Voices of change: the many ways to testify to the provincial inquiry

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For Natasia Mukash, it was a difficult decision to come forward and share her story with the Public Inquiry Commission on relations between Indigenous Peoples and certain public services in Quebec – known by its French acronym, CERP.

“A lot of times in our communities, we don’t voice the racism we experience when we go south,” Mukash told the Nation. “But I thought, if I keep silent how can we expect change to happen?”

In 2016, Mukash suffered a miscarriage and had been bleeding for nine days. When she went to the clinic in her home community of Whapmagoostui the doctor informed her that she’d have to be medevaced to Val-d’Or for a possible surgery.

“I asked for a patient escort so that my husband could accompany me, but the nurses wouldn’t allow it,” said Mukash. “So even the Cree Health Board made a mistake by sending me out there by myself.”

When Mukash arrived in Val-d’Or she waited for three hours in the ER before she was moved to a room. At first a nurse checked up on her regularly but then there was a shift change.

“I could hear the new nurse speaking with her colleague outside my door as she looked over my file. I heard her mention the Cree Health Board and then say, ‘I know exactly what we’re going to do with her, we’re going to send her home,’” said Mukash. “She hadn’t seen me, hadn’t cared that I was medevaced, and had already decided I didn’t deserve any compassion.”

When the nurse came into the room and told Mukash she would be sent home before seeing a doctor, she was angry and refused to leave. Eventually, Mukash was told she would be kept overnight but nobody checked up on her during that time. The only care she received came not from a health professional but from a kind orderly.

“The next day when the doctor saw me all he said was, ‘Sorry for the misunderstanding,’” Mukash told the Nation. “Then he gave me a slip to go home and said, ‘Try again in two weeks.’”

At the Val-d’Or airport as Mukash waited for her return flight, her bleeding worsened and she was rushed back to the same hospital in an ambulance. It was then that the medical staff finally took her case seriously. Her husband was called and flew down to be by her side. It had been almost 48 hours since she was first medevaced to address the bleeding.

It’s still difficult to share her story, admits Mukash, as she waits to give testimony to the CERP. The exercise may mean reliving her trauma, but she also believes it’s helped her heal. “I don’t want to say that I’ve forgiven [the nurse] but I have to let go, I can’t change what happened,” she said.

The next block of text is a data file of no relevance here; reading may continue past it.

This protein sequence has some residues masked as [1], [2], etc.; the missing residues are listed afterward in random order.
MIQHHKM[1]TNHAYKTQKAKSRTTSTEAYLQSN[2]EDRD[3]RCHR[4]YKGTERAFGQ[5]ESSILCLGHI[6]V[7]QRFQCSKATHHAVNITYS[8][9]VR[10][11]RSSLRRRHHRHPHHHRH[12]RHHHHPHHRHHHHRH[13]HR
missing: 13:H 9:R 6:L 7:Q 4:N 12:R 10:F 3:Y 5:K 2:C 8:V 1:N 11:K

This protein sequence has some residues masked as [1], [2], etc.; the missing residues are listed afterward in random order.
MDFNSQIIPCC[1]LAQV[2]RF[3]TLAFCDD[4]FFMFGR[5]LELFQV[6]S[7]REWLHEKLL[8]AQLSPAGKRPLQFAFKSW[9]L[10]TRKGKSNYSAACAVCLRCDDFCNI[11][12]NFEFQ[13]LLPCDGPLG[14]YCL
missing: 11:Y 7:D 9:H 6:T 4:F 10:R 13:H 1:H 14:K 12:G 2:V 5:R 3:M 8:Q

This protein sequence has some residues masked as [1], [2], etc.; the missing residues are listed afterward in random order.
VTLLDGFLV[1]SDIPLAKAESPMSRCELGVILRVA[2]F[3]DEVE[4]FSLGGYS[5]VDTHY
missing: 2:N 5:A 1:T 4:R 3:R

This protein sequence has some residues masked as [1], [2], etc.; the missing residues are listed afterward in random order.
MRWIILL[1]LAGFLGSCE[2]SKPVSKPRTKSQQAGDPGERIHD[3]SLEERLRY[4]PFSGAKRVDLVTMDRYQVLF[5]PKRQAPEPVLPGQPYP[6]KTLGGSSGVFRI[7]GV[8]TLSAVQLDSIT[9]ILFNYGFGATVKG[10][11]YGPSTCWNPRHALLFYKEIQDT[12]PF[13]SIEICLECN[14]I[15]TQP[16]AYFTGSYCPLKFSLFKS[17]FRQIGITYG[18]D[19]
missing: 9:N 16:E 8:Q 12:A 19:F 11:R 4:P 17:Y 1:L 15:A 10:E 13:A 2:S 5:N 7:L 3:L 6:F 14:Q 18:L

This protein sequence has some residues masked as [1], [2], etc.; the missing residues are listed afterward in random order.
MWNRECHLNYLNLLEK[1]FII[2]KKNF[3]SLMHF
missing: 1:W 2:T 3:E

Over the summer months the inquiry has visited and listened to countless First Nations individuals, bands and organizations, as well as anthropologists and historians in order to prepare itself for when the personal testimonies phase begins this fall.

“We will go from the general to the specific because we can’t understand the present without knowing the past,” said the Commission’s Chief Prosecutor, Christian Leblanc. “But our mandate is first and foremost concerned with the Indigenous citizen. It’s one of the first public inquiries that’s focused primarily on individuals instead of companies and organization – potentially 100,000-plus people spread across the territory will be heard.”

Knowing that people who come forward with their stories will be the true test of success for the commission, it’s done its part to ensure the personal testimony phase will be conducted in ways that avoid re-traumatization.

Personal testimonies to the commission with the chance for cross-examination will be an option, but there will also be alternatives for people who aren’t comfortable with that method. People can also give testimony to the commission anonymously, behind closed doors with cameras off. Other avenues include submitting a signed letter to the commission, recounting a situation to an investigating agent who will present the story and their findings to the commission.

Sharing circles will be another method embraced by the commission, where a number of people may share similar stories in the presence of an investigator. Again, the agent would present the stories and findings to the commission on behalf of the people who’ve come forward.

“In the end, we need people to tell us what they’ve gone through no matter how they choose to do so,” said Leblanc. “The quality of our recommendations relies on the diversity of the testimony we receive.”

For a year after the Val-d’Or hospital incident, Mukash wasn’t able to go return there for treatment. She missed medical appointments and needed therapy to process what she went through.

“Sometimes, I still have a lot of anger about what happened. I don’t know what happened to the nurse who did this to me. I don’t know how many people she’s done this to. I don’t know what made her behave that way,” said Mukash, asking, “As an Indigenous woman, do I have to justify my life to her to be treated fairly?”


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